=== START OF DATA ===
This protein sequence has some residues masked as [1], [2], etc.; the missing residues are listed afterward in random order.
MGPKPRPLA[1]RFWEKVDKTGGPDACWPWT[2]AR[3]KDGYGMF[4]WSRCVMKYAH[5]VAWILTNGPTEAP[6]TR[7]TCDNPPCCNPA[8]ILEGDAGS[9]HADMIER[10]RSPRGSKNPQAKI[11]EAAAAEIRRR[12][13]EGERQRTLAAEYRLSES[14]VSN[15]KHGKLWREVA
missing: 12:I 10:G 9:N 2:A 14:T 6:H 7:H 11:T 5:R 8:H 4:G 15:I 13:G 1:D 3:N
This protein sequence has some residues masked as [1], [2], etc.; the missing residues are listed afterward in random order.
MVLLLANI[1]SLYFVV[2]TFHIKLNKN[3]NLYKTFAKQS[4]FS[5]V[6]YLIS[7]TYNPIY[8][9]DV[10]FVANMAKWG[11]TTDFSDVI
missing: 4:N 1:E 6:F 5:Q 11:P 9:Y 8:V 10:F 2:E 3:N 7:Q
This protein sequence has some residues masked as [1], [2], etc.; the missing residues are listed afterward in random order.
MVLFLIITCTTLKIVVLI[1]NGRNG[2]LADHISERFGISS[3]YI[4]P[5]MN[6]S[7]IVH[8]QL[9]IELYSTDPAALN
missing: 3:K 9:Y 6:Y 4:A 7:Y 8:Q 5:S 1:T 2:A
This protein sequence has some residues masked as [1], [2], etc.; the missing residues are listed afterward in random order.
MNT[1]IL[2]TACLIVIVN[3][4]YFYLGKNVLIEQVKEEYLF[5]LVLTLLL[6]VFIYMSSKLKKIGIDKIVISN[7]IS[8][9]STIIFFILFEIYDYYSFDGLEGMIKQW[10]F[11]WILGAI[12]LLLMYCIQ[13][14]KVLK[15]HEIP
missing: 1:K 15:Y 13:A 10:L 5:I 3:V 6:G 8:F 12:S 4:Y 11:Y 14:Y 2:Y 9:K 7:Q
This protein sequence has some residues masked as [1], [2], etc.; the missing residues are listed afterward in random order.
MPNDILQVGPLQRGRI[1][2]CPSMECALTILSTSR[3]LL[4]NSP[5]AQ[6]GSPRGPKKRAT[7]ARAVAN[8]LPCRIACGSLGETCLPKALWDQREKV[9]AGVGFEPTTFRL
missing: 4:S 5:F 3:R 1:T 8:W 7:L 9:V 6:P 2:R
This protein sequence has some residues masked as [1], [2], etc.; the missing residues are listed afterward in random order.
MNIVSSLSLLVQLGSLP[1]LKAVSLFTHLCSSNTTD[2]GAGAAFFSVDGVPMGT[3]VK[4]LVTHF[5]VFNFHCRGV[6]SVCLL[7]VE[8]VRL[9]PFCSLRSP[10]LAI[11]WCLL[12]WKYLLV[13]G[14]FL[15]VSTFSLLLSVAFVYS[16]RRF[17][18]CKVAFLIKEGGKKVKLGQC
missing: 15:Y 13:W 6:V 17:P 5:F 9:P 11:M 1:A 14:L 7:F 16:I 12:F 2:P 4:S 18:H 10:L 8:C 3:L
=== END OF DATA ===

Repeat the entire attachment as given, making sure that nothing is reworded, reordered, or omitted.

This protein sequence has some residues masked as [1], [2], etc.; the missing residues are listed afterward in random order.
MGPKPRPLA[1]RFWEKVDKTGGPDACWPWT[2]AR[3]KDGYGMF[4]WSRCVMKYAH[5]VAWILTNGPTEAP[6]TR[7]TCDNPPCCNPA[8]ILEGDAGS[9]HADMIER[10]RSPRGSKNPQAKI[11]EAAAAEIRRR[12][13]EGERQRTLAAEYRLSES[14]VSN[15]KHGKLWREVA
missing: 12:I 10:G 9:N 2:A 14:T 6:H 7:H 11:T 5:R 8:H 4:G 15:I 13:G 1:D 3:N
This protein sequence has some residues masked as [1], [2], etc.; the missing residues are listed afterward in random order.
MVLLLANI[1]SLYFVV[2]TFHIKLNKN[3]NLYKTFAKQS[4]FS[5]V[6]YLIS[7]TYNPIY[8][9]DV[10]FVANMAKWG[11]TTDFSDVI
missing: 4:N 1:E 6:F 5:Q 11:P 9:Y 8:V 10:F 2:E 3:N 7:Q
This protein sequence has some residues masked as [1], [2], etc.; the missing residues are listed afterward in random order.
MVLFLIITCTTLKIVVLI[1]NGRNG[2]LADHISERFGISS[3]YI[4]P[5]MN[6]S[7]IVH[8]QL[9]IELYSTDPAALN
missing: 3:K 9:Y 6:Y 4:A 7:Y 8:Q 5:S 1:T 2:A
This protein sequence has some residues masked as [1], [2], etc.; the missing residues are listed afterward in random order.
MNT[1]IL[2]TACLIVIVN[3][4]YFYLGKNVLIEQVKEEYLF[5]LVLTLLL[6]VFIYMSSKLKKIGIDKIVISN[7]IS[8][9]STIIFFILFEIYDYYSFDGLEGMIKQW[10]F[11]WILGAI[12]LLLMYCIQ[13][14]KVLK[15]HEIP
missing: 1:K 15:Y 13:A 10:L 5:I 3:V 6:G 8:F 12:S 4:Y 11:Y 14:Y 2:Y 9:K 7:Q
This protein sequence has some residues masked as [1], [2], etc.; the missing residues are listed afterward in random order.
MPNDILQVGPLQRGRI[1][2]CPSMECALTILSTSR[3]LL[4]NSP[5]AQ[6]GSPRGPKKRAT[7]ARAVAN[8]LPCRIACGSLGETCLPKALWDQREKV[9]AGVGFEPTTFRL
missing: 4:S 5:F 3:R 1:T 8:W 7:L 9:V 6:P 2:R
This protein sequence has some residues masked as [1], [2], etc.; the missing residues are listed afterward in random order.
MNIVSSLSLLVQLGSLP[1]LKAVSLFTHLCSSNTTD[2]GAGAAFFSVDGVPMGT[3]VK[4]LVTHF[5]VFNFHCRGV[6]SVCLL[7]VE[8]VRL[9]PFCSLRSP[10]LAI[11]WCLL[12]WKYLLV[13]G[14]FL[15]VSTFSLLLSVAFVYS[16]RRF[17][18]CKVAFLIKEGGKKVKLGQC
missing: 15:Y 13:W 6:V 17:P 5:F 9:P 11:M 1:A 14:L 7:F 16:I 12:F 2:P 4:S 18:H 10:L 8:C 3:L